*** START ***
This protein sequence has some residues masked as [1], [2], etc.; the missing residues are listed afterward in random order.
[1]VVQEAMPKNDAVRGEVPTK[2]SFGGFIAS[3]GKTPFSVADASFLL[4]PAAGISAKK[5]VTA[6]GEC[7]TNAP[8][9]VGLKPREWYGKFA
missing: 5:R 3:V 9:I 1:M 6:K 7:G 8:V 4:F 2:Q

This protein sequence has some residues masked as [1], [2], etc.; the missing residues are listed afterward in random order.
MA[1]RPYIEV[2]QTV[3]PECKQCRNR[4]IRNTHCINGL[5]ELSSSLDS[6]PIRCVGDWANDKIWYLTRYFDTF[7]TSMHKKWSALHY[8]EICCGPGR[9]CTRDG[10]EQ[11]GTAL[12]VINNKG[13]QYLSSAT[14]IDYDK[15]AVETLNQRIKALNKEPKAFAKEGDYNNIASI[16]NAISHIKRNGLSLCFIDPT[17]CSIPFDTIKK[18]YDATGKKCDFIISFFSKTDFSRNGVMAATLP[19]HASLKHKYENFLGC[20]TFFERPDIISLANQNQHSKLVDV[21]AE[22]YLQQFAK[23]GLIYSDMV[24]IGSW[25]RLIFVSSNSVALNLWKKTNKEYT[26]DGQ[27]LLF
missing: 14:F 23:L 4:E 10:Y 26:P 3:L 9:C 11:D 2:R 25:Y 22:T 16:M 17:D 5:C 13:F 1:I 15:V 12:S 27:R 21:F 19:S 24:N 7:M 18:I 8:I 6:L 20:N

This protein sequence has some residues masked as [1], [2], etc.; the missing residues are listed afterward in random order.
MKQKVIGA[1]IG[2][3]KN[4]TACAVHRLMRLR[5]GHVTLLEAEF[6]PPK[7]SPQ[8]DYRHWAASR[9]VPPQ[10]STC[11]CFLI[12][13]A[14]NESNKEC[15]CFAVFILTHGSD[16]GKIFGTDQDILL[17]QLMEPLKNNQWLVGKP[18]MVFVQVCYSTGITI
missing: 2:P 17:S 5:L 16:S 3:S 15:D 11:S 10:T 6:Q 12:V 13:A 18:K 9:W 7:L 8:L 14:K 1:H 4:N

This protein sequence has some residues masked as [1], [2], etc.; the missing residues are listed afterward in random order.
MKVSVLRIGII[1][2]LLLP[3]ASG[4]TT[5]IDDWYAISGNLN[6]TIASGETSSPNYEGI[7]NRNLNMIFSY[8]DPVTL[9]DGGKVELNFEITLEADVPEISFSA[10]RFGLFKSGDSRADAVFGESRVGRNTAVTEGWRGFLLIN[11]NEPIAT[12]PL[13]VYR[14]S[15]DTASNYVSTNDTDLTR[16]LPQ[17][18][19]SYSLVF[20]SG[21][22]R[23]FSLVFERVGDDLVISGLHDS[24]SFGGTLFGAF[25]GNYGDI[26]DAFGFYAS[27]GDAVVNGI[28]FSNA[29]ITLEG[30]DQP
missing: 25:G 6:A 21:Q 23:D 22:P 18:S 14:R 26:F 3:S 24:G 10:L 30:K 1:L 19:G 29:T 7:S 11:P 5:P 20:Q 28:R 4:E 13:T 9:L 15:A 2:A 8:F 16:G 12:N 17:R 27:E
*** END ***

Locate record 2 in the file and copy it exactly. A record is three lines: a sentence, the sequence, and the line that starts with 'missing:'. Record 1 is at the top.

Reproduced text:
This protein sequence has some residues masked as [1], [2], etc.; the missing residues are listed afterward in random order.
MA[1]RPYIEV[2]QTV[3]PECKQCRNR[4]IRNTHCINGL[5]ELSSSLDS[6]PIRCVGDWANDKIWYLTRYFDTF[7]TSMHKKWSALHY[8]EICCGPGR[9]CTRDG[10]EQ[11]GTAL[12]VINNKG[13]QYLSSAT[14]IDYDK[15]AVETLNQRIKALNKEPKAFAKEGDYNNIASI[16]NAISHIKRNGLSLCFIDPT[17]CSIPFDTIKK[18]YDATGKKCDFIISFFSKTDFSRNGVMAATLP[19]HASLKHKYENFLGC[20]TFFERPDIISLANQNQHSKLVDV[21]AE[22]YLQQFAK[23]GLIYSDMV[24]IGSW[25]RLIFVSSNSVALNLWKKTNKEYT[26]DGQ[27]LLF
missing: 14:F 23:L 4:E 10:Y 26:P 3:L 9:C 11:D 2:R 25:Y 22:T 16:M 17:D 5:C 13:F 1:I 15:V 12:S 27:R 21:F 19:S 24:N 7:M 18:I 8:I 6:L 20:N